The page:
Content is not the only area in which the government might interfere. Can you imagine members of Congress fulminating against an increase in Fisher’s proposed Internet tax, blustering that their hard-working constituents shouldn’t have to pay more so that Britney Spears can buy another diamond-encrusted G-string?
Or how about something a little less theoretical? One participant in Fisher’s afternoon idea-storming session asked about how to prevent someone from gaming the system — from preventing some under assistant West Coast promotion man from setting up a bot to download an album over and over and over in order to drive up the hit count and, thus, the amount of money he would get paid. Fisher’s response was to agree that that was a problem.
Obviously there are still a lot of bugs to work out. Fisher is being prudent, to say the least, when he says that industry groups should unite and put together a pilot project before bringing a compulsory-licensing proposal to Congress.
A SIGNIFICANT conceptual shortcoming marred the discussion last week. All that talk about digital-rights management and compulsory licensing presupposed that the record industry must continue pretty much the way it always has, and that it should be made whole either by protecting it from illegal file-sharing or by rewarding it with a government-run fee system.
It’s not that the participants had blinders on. Several people openly wished for the eventual demise of the industry. But a conference aimed at finding practical solutions couldn’t really be expected to accommodate deeper philosophical issues.
At a minimum, industry executives should think about ways to provide more value, to give their customers a reason to buy rather than download. One way to do that is to improve the experience. CDs already sound better than MP3s, but apparently not by enough to make a difference to most listeners.
Slowly, the industry is starting to roll out CDs in formats called "super-audio compact disc" (SACD) and DVD Audio (DVD-A), which are said to sound dramatically better than ordinary CDs. Customers might be willing to put up with copy protection in return for a better experience than they can get online. And even unprotected, these high-quality tracks produce much bigger files than MP3s, a significant impediment to downloading.
Digging deeper, there is reason to ask why the record industry as we know it deserves to survive. Why not just let it fail and see what rises to take its place? Already, musicians make all or most of their money from touring. CDs may earn money for their label, but for the artists themselves, their recorded output is little more than a promotional vehicle.
In an op-ed piece for the Los Angeles Times earlier this year, the singer-songwriter Janis Ian wrote that her decision to put free MP3s on her Web site had led to a modest revival of her career.
John Perry Barlow observes that the Grateful Dead’s early version of free downloading — allowing their fans to record concerts and trade tapes — helped turn the band into one of the most successful live acts in the country, and probably boosted record sales by increasing interest in the Dead.
In a landmark essay for Wired in 1994, Barlow wrote that, until the digital era, we’ve been buying and selling bottles (records, books, and the like) while distributing the wine (music and ideas) for free. Now that the wine has been liberated from the bottle, he added, no one quite knows what — if anything — it should cost. "In certain areas," he said, "this leaves rights of ownership in such an ambiguous condition that property again adheres to those who can muster the largest armies. The only difference is that this time the armies consist of lawyers." Barlow’s solution: the open exchange of ideas, encapsulated in the Stewart Brand maxim that "information wants to be free."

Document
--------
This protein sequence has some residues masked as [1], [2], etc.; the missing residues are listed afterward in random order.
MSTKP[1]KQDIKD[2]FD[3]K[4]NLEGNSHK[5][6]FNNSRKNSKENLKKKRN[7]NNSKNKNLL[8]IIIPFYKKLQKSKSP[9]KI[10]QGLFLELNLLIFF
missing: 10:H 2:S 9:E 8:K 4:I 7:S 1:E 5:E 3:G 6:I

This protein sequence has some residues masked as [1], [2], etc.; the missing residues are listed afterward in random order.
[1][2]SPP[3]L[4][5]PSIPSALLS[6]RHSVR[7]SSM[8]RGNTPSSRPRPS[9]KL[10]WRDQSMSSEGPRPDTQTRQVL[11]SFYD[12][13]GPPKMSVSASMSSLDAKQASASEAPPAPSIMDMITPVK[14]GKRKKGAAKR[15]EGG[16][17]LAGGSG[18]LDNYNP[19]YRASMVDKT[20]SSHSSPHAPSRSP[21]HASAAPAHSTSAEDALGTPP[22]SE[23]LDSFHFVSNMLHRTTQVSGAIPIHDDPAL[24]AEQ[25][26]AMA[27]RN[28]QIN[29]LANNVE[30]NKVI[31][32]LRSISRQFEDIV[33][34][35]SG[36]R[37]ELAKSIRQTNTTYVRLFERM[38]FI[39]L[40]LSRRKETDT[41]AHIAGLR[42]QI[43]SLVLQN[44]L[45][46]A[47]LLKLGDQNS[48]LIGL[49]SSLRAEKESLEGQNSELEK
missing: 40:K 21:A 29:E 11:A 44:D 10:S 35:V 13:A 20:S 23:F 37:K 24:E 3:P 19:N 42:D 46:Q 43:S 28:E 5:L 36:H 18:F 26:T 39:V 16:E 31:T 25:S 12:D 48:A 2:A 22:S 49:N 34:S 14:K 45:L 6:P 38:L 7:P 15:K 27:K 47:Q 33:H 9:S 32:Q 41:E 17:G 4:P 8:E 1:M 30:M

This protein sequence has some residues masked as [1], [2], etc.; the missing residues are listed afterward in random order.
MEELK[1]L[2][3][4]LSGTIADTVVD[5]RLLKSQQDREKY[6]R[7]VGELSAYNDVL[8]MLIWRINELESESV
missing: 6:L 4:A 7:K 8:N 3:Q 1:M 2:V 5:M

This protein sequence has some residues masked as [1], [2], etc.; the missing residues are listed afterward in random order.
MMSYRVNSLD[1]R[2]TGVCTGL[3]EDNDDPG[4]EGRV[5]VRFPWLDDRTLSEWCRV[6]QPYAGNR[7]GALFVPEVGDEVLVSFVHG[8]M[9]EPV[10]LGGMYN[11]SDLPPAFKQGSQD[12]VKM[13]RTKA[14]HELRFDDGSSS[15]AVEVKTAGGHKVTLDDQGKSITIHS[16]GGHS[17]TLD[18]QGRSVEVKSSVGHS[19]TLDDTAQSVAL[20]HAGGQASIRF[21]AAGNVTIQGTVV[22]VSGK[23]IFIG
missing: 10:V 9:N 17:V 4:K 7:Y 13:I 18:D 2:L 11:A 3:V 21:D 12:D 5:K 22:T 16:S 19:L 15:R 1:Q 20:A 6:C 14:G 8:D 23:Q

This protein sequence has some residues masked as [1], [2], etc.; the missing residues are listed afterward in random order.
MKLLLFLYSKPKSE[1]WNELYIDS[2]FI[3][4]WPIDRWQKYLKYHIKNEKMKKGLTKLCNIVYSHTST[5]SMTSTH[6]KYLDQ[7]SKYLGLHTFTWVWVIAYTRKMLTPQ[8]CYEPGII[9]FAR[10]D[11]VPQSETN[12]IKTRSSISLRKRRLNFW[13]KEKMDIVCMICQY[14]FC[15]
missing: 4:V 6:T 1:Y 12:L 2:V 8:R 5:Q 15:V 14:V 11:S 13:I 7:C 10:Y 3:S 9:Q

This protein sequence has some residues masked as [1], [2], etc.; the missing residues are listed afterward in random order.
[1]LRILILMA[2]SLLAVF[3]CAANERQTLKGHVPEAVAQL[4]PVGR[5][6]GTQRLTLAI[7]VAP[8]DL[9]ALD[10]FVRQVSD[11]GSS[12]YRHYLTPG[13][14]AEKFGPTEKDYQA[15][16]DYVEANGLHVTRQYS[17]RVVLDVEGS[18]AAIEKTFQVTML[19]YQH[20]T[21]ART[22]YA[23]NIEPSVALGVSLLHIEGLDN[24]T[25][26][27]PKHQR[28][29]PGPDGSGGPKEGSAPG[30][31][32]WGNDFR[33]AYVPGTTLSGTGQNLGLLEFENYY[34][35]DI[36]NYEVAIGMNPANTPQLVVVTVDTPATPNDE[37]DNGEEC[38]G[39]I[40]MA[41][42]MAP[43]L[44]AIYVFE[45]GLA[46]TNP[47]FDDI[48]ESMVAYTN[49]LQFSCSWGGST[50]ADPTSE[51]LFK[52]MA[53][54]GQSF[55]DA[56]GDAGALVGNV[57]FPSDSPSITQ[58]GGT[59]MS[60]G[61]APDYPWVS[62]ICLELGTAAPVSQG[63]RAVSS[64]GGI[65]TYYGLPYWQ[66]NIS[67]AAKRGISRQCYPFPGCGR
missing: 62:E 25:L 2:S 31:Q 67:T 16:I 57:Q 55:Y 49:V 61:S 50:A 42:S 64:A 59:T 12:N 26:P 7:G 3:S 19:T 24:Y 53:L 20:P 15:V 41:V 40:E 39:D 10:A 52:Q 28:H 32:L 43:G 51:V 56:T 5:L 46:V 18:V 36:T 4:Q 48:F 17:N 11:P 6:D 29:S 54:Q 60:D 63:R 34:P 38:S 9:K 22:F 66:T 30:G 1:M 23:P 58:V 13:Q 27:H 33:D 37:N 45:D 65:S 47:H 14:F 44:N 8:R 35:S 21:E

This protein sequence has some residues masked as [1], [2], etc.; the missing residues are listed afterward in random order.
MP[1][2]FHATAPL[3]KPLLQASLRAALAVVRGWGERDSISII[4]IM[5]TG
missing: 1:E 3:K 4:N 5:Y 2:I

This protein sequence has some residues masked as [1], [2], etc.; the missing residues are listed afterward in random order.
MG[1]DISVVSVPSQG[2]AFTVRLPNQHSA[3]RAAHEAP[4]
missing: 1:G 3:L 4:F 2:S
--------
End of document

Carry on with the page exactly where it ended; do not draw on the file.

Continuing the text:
Nine years later, Barlow, who is a fellow at the Berkman Center, hasn’t changed his mind; but he’s willing to make some compromises. For instance, he now supports some sort of Fisher-like compulsory-licensing system, at least for the immediate future, if only to stop the record industry from wreaking havoc on everyone else’s rights.
"The only reason to do that, in my view, is that the record industry is going to fundamentally change the architecture of the Internet on the way down," said Barlow. His worries: more surveillance, more interdictions, more criminalizing of civil acts such as copyright infringement, more dilution of the Fourth Amendment, more invasions of privacy.
"It’s a long list of evils that seem to be coming from this," he added. As for what will eventually replace the record industry, his notion is to let the artists experiment and work it out for themselves.
The Barlow solution — if I can summarize it accurately — might represent the best hope of moving us into the digital future. It would end the surveillance and legal tactics of the record industry. It would allow the industry to survive for now while at the same time encouraging the Grateful Deads and the Janis Ians to develop new models, new ways of connecting with their fans so that they can earn a living and support their work.
In short, we would muddle through until the picture becomes clearer. That’s a modest goal. But compared to the heavy-handed tactics of the record industry or the potential threat posed by a government-administered cultural-compensation hierarchy, it may be the best we can hope for.
Dan Kennedy can be reached at firstname.lastname@example.org Read his daily Media Log at BostonPhoenix.com.
Issue Date: September 26 - October 2, 2003